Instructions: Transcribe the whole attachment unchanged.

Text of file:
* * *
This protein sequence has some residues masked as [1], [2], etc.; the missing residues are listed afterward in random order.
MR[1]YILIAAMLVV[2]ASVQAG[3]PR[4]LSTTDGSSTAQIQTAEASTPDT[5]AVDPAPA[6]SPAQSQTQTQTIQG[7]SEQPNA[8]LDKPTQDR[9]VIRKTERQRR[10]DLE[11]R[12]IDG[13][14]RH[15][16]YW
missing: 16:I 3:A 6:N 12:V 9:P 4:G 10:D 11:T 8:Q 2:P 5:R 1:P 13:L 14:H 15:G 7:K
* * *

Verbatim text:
This protein sequence has some residues masked as [1], [2], etc.; the missing residues are listed afterward in random order.
MR[1]YILIAAMLVV[2]ASVQAG[3]PR[4]LSTTDGSSTAQIQTAEASTPDT[5]AVDPAPA[6]SPAQSQTQTQTIQG[7]SEQPNA[8]LDKPTQDR[9]VIRKTERQRR[10]DLE[11]R[12]IDG[13][14]RH[15][16]YW
missing: 16:I 3:A 6:N 12:V 9:P 4:G 10:D 11:T 8:Q 2:P 5:R 1:P 13:L 14:H 15:G 7:K